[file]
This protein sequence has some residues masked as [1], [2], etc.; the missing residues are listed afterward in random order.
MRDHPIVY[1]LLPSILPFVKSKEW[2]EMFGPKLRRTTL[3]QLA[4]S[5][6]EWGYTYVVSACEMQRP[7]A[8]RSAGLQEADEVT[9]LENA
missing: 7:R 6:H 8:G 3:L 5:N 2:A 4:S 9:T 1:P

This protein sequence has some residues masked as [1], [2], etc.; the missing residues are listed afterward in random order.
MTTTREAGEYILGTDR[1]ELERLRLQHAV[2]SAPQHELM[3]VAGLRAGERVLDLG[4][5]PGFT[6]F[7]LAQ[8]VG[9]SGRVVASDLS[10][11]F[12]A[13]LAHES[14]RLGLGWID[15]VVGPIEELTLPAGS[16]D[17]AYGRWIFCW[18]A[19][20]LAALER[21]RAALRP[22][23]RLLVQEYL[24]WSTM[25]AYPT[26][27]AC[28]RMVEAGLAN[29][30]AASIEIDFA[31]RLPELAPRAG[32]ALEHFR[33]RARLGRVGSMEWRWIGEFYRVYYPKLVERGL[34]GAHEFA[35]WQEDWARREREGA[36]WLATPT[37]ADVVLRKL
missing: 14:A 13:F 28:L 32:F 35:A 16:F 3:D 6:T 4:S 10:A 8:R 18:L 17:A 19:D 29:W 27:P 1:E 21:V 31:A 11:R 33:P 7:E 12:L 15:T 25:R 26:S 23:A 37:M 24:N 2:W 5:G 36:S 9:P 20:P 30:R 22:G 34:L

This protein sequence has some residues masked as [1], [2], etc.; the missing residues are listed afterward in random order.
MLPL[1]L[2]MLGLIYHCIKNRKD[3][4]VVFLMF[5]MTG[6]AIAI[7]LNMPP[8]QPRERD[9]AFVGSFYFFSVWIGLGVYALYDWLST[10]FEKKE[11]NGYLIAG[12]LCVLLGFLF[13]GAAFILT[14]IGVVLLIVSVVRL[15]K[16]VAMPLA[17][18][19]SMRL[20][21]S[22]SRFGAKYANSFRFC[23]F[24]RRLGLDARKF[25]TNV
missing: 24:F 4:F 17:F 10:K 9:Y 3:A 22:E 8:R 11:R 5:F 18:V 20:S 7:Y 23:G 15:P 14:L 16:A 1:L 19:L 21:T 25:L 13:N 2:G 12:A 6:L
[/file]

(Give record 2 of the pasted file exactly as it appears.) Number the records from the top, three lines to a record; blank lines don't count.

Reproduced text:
This protein sequence has some residues masked as [1], [2], etc.; the missing residues are listed afterward in random order.
MTTTREAGEYILGTDR[1]ELERLRLQHAV[2]SAPQHELM[3]VAGLRAGERVLDLG[4][5]PGFT[6]F[7]LAQ[8]VG[9]SGRVVASDLS[10][11]F[12]A[13]LAHES[14]RLGLGWID[15]VVGPIEELTLPAGS[16]D[17]AYGRWIFCW[18]A[19][20]LAALER[21]RAALRP[22][23]RLLVQEYL[24]WSTM[25]AYPT[26][27]AC[28]RMVEAGLAN[29][30]AASIEIDFA[31]RLPELAPRAG[32]ALEHFR[33]RARLGRVGSMEWRWIGEFYRVYYPKLVERGL[34]GAHEFA[35]WQEDWARREREGA[36]WLATPT[37]ADVVLRKL
missing: 14:A 13:F 28:L 32:F 35:A 16:F 3:D 6:T 4:S 10:A 8:R 18:L 17:A 19:D 29:W 27:P 1:E 21:V 31:A 11:R 33:P 7:E 12:L 15:T 25:R 26:S 23:A 37:M 24:N 2:W 5:G 36:S 9:P 20:P 30:R 22:G 34:L